The Duke of Buckingham has had a fine time in the wars.  Although his historical equivalent died at the Battle of Northampton, our re-fight version has kept going in the Lancastrian army up to Baunton.  He escaped from the resulting disaster and made it to France, where he notionally remains a supporter of Henry VI.  However, his success in the war can hardly have gone unnoticed, as the principal figure keeping the Lancastrian cause afloat, militarily speaking.  There is the serious chance that the Duke could wind up on the throne himself (he is a great-grandson of Edward III, after all) or at least the de-facto ruler in Henry's name.  

He's turned into a strange figure, old Buckingham: his men killed the Duke of York in battle, then he defeated Warwick at Gerrard's Cross to take London from the Yorkists, becoming one of the principal Lancastrian commanders alongside Edmund Beaufort.  At Baunton he fought well - practically the only Lancastrian to do so - and made it off the field with the biggest surviving chunk of the Lancastrian army.  Of course some might say his holding back in the early stages of the battle was what doomed his rival Edmund Beaufort and possibly lost the battle, but who can say for certain?  

The Earl of Warwick was a major figure in the historical wars, but in this re-fight he has been embarrassingly absent.  Rather than fight at places like Northampton, 2nd St Albans, and Towton, Warwick here has fought once at Gerrard's Cross, and was humiliatingly betrayed and routed for his trouble.  He fled to Calais, and thus missed the climactic battle at Baunton - although he doubtless feels the mercenaries he sent to assist Edward IV were crucial in securing the victory.  Now he's a man with something to prove, trying to get his diminished Neville family a bit of influence and credibility back.  Doubtless with the Yorkist regime being so frail, he is a critical supporter - but far from a reliable one.  His historical counterpart flipped between supporting Edward IV and Henry VI pretty much at will, and history seems set to repeat itself.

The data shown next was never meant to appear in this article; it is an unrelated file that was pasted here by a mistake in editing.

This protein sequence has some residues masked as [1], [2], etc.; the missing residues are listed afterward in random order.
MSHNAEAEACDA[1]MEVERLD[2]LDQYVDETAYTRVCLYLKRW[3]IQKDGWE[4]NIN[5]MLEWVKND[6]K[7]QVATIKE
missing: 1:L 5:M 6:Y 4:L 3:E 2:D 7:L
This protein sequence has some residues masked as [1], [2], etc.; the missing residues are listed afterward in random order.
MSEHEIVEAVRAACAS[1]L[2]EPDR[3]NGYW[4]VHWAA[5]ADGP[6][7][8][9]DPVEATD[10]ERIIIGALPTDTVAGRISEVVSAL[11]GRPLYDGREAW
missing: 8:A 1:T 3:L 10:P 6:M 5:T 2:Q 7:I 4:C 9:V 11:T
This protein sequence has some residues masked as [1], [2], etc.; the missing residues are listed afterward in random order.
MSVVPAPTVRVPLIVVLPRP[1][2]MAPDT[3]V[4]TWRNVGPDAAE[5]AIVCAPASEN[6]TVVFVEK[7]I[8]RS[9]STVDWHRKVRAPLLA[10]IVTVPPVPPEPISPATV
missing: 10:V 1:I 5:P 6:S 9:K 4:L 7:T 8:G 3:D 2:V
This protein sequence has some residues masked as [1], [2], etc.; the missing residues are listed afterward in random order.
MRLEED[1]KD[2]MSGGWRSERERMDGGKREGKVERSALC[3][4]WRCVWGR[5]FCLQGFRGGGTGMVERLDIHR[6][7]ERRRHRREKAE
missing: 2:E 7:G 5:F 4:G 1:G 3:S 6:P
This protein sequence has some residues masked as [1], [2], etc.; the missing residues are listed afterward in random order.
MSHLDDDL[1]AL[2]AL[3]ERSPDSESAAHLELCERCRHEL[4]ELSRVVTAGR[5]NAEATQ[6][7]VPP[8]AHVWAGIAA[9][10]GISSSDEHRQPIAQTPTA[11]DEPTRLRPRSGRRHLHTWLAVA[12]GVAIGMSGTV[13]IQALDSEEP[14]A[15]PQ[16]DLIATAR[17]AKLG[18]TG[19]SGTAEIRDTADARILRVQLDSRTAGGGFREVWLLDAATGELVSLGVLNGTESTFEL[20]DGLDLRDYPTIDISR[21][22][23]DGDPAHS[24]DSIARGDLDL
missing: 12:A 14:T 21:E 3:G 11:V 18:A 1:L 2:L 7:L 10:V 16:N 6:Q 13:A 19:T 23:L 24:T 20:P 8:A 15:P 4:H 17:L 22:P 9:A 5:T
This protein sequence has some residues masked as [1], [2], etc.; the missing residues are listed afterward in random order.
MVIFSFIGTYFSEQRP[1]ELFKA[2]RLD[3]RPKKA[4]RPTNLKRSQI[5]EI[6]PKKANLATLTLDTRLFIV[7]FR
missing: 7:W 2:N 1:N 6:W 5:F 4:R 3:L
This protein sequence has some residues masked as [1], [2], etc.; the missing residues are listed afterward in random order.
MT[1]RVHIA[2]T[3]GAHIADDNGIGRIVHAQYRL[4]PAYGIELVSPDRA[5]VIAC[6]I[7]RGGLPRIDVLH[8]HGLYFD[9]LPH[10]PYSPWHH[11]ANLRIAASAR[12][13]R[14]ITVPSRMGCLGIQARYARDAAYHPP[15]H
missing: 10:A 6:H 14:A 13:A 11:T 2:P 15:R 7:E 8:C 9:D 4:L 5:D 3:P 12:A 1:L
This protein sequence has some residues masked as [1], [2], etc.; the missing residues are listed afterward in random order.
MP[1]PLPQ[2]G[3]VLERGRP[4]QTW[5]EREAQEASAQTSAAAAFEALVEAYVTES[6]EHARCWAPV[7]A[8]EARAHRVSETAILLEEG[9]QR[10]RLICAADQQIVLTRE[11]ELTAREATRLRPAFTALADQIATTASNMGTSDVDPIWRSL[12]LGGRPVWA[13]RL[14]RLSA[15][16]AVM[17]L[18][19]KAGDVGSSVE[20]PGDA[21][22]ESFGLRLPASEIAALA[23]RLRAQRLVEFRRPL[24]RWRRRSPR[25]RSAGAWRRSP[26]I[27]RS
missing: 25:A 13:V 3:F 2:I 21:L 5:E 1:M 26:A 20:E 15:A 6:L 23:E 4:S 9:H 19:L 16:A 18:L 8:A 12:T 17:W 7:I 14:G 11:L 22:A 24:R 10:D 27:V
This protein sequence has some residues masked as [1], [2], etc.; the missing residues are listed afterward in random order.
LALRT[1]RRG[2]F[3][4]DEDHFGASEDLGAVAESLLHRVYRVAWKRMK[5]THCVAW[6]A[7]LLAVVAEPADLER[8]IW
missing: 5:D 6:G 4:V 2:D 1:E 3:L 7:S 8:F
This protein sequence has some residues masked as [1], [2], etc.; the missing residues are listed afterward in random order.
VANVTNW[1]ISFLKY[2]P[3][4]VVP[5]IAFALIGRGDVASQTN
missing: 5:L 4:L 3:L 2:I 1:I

A curious one here, more an individual curiosity over a faction: Edmund Beaufort, the great enemy of York, is dead at Baunton.  Now Henry Beaufort has inherited his title as the Duke of Somerset, and hasn't led Lancastrian armies in bloodthirsty victories yet - due to his fathers' protracted a-historical survival.  Now he is following the historical path set by the real Henry Beaufort, of submitting to Edward IV and apparently becoming a close companion.  The real Henry however couldn't live with his betrayal of the old king, and historically broke with Edward IV in 1464 and died at Hexham.  Our re-fight Henry is currently, nominally, a Yorkist favourite, but of course we know he's on a hair-trigger to defect to Lancaster under even the most long-odds conditions.  

So, how will these forces compete to try for the throne next?